Monday, 4 August 2008

Ray Newell - Celebrating 25 years as secretary of the MMOC


Ray Newell, author of Veloce Publishing Morris Minor books, interviewed in this Months Classic & Sports Car magazine.

What drew you to Morris Minor?
My first car was a peat brown Morris 1000 two-door saloon. I learned to drive in it and used it as my everyday car for two years. I was attracted to the Morris Minor because of its reputation for economy, reliability and ease of maintenance. That was in 1974 and i haven't changed my mind since.

How did you get involved with the MMOC?
I joined the East Midlands Branch in 1981 before being invited to help out at national level as events co-ordinator. I then became secretary and the rest, as they say, is history.

Which is your favourite event?
The NEC Classic Car Show. I enjoy the camaraderie that exists between the exhibitors, and the public seem to have a soft spot for our cars. There can't be many people who can say they've been arrested by the singing policeman!

Which event are you most looking forward to?
Minors Are Forever at Stanford Hall on 21-22 June. The international dimension is an exciting prospect, with all vehicles and members coming from all over the world.

Your best Minor moments?
Both came in 1998. I was privileged to be allowed to drive the first Minor to roll off the production line in '48. I also got to meet its designer Sir Alec Issigonis.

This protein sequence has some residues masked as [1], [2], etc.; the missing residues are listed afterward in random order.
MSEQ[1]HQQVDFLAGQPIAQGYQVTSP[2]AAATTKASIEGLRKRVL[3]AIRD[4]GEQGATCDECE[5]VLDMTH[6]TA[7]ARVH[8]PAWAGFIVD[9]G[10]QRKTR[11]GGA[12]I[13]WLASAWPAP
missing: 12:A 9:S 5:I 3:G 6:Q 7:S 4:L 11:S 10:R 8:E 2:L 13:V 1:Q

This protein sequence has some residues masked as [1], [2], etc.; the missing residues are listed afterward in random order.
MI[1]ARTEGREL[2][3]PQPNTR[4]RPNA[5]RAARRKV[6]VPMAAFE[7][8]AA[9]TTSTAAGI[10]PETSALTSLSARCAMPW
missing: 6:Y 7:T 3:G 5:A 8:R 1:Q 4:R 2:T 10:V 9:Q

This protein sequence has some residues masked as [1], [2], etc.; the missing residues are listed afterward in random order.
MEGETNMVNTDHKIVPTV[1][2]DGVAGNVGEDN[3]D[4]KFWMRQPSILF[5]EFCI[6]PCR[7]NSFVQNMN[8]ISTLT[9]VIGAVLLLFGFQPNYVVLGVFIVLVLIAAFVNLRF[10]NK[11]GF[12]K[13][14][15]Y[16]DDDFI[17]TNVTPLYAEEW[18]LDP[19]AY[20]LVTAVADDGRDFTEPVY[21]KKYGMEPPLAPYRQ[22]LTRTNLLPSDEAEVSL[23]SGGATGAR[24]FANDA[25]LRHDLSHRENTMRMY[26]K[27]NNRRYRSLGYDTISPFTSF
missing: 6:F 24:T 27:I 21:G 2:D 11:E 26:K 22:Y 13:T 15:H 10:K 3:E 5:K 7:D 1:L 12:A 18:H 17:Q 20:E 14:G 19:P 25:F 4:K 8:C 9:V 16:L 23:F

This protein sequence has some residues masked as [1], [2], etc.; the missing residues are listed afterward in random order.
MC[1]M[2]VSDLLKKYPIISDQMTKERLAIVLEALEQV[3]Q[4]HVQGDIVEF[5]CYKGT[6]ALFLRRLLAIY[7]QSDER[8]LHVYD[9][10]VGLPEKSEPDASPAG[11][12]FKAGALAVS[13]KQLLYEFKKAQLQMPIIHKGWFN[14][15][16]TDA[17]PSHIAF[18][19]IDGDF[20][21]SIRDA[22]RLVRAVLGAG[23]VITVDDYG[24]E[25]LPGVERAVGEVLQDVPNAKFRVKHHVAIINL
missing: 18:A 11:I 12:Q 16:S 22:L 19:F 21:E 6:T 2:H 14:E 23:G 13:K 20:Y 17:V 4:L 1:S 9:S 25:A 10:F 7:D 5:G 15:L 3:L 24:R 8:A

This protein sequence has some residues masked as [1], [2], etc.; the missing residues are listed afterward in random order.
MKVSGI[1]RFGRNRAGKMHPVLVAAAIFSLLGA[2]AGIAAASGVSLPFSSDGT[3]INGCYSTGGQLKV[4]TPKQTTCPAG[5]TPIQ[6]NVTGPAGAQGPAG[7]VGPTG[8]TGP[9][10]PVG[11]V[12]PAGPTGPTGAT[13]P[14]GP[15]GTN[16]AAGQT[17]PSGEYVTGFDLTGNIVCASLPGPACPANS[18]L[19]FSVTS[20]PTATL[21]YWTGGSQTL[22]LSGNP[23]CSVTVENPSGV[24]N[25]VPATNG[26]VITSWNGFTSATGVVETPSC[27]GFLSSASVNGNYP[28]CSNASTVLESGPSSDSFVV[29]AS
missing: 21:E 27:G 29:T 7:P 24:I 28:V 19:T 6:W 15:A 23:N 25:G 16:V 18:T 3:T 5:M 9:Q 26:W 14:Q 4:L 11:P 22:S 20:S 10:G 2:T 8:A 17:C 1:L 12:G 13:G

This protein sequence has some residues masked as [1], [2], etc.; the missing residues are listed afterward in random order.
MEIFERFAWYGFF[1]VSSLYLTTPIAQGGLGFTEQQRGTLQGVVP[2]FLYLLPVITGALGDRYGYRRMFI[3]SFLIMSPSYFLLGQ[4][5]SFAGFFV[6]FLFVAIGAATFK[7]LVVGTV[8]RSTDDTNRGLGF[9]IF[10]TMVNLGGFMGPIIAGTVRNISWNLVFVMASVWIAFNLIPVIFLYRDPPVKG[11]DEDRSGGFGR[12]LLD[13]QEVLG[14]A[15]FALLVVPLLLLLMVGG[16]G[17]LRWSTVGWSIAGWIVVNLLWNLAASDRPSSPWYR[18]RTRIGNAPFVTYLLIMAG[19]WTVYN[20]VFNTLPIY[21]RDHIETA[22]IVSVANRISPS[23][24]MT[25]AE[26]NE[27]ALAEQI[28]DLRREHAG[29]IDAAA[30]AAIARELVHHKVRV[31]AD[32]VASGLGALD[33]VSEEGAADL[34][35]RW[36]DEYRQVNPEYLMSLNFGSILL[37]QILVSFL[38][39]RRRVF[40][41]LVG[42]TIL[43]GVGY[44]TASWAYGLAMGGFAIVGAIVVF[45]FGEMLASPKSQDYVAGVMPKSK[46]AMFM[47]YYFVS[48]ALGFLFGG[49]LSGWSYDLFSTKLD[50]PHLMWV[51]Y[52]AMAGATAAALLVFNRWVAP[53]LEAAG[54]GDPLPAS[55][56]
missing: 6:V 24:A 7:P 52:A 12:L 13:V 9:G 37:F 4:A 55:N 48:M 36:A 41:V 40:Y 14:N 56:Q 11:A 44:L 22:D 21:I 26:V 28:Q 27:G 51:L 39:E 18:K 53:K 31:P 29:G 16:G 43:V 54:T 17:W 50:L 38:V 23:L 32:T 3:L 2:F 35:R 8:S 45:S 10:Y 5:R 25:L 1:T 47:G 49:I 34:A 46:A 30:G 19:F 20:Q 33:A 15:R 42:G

Something to surprise members
My early life was spent in Northern Ireland... when told, people invariably say: 'I would never have guessed.'

Your dream car?
It's always been my ambition to own a jaguar Mk2, but I'm more than happy with my pride and joy, my 1949 Morris Minor Tourer.

Morris Minor – 60 years on the road
By Ray Newell



The Morris Minor, designed by Alec Issigonis, was one of Britain's most popular cars, and 2008 will mark 60 years since the first production models rolled off the production lines at Cowley in Oxfordshire. In this celebratory publication, Ray Newell looks in detail at the development of the wide range of models produced during a production run which spanned twenty two years in the UK. Using mainly contemporary materials covering four decades, he transports the reader to an era when the pace of life was much slower and the marketing of vehicles considerably different to the slick advertising of today. Issigonis' sketches of the prototype cars, sales brochures, promotional materials, and rare and unusual photographs make this a fascinating story.


Also available from Veloce Publishing: Morris Minor & 1000 – The Essential Buyer's Guide By Ray Newell.